A pop treatment of the weighty subject of the Christian and culture.
“Once, after a morning service in which guitars had been used to lead the congregation in praise songs, I was making my way back to the pulpit to retrieve my Bible and sermon notes. One of the young men of our congregation was standing with his back to me, playing something on one of the guitars. As I approached, I discerned the familiar opening riff of Jim Morrison’s ‘Love Me Two Times, Baby.’ I crept quietly up behind the young man, and at just the right moment, sang softly over his shoulder, ‘Love me two times, baby; love me twice today.’ He turned quickly around, with a look of astonishment on his face, and said, ‘Do you know that song?’ I answered that I did, and that I had seen The Doors in concert while in college. A brief conversation ensued about the merits of their music, but, more importantly, a friendship began with … which has continued to this day” (p. 141).
In some respects, this book is a fresh, sound, helpful study of the important Old Testament office of prophet. In word, deed, and affections, the prophet of the Lord revealed God to His people. At the same time, the prophet represented the people of God. All of the Old Testament prophets, their speech, their prophetic behavior, and their prophetic feelings prefigured the consummate prophet, Jesus Christ.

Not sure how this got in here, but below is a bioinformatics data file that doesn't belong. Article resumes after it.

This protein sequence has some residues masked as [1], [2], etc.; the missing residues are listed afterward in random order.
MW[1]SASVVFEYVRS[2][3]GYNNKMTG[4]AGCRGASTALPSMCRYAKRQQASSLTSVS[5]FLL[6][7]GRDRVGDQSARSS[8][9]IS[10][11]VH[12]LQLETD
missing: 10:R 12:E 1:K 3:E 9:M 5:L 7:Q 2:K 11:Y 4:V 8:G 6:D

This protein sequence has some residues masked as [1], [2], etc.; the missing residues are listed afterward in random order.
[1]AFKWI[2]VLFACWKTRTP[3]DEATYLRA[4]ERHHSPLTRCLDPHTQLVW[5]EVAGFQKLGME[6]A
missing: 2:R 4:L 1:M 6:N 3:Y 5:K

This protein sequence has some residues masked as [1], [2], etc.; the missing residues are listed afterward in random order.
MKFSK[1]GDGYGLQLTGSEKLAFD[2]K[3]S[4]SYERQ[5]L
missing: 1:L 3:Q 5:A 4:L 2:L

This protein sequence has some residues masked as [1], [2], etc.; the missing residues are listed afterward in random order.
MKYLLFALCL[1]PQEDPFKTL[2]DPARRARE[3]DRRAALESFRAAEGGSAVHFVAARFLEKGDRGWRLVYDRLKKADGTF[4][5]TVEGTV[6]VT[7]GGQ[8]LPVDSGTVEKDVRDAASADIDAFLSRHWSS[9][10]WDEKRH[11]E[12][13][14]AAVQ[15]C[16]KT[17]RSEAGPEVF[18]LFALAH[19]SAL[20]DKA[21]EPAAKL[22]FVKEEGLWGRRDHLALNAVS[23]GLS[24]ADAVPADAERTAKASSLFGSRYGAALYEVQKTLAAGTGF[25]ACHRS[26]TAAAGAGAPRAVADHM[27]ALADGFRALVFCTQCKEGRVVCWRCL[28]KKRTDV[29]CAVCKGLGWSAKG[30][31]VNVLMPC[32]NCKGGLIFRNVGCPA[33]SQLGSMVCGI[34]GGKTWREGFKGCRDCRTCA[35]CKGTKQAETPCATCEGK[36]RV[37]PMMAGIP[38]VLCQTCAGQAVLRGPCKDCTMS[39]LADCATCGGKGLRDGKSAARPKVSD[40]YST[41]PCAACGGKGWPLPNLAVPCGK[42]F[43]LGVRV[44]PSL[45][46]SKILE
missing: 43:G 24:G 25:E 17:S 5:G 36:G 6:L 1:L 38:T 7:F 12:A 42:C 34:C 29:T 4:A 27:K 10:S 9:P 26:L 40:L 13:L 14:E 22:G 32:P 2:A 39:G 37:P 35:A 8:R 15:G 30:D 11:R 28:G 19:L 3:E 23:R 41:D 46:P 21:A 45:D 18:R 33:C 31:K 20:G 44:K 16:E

The chapter on the prophetic role of Israel contains a significant treatment of typology. Williams gives guidelines for the identification of Old Testament types. He issues a necessary warning against the illegitimate restriction of types. “A greater danger than misuse of types is their neglect” (p. 129).
While recognizing the threat of allegory, Williams contends that “the experiences of Israel recorded in Scripture, taken as a whole, may be considered a type of God’s coming redemptive activity with humankind on a broader level” (p. 128).
It is a weakness, however, that the explanation of the Old Testament prophet’s calling toward the nations leaves the impression that that calling was mainly, if not exclusively, positive witness to the gospel. That the prophet condemned the nations, as in Amos 1 andAmos 2, and that the prophets did not, as a rule, bring the message of salvation to the nations are simply ignored. Jehovah showed His Word unto Jacob. He did not deal so with any nation (Psalm 147:19, 20).
When Williams, rightly, comes to apply the prophetic office to the New Testament congregation, he leaves much to be desired. The first model of a church held up to criticism, if not ridicule, is the preaching church. This congregation is a mere “lecture hall” (p. 162). The calling to preach, evidently, refers only to the evangelizing of the unbelieving neighborhood, not to the weekly edifying of the body of Christ, believers and their children. And all the members are made out to be evangelistic preachers, thus denying the office of preacher, as taught in Ephesians 4 and in Romans 10.
Obsession with missions and evangelism swallows up concern for the preservation and building up of the established church. This forebodes the death of the church.
The author so stresses the importance of the godly behavior of the members for the church’s prophetic ministry that love and peace virtually become the marks of the true church. The Reformed faith, on the other hand, without denying the importance, even necessity, of peace and love, confess the preaching of the “pure doctrine of the gospel” to be the chief mark of the true (and prophetic) church.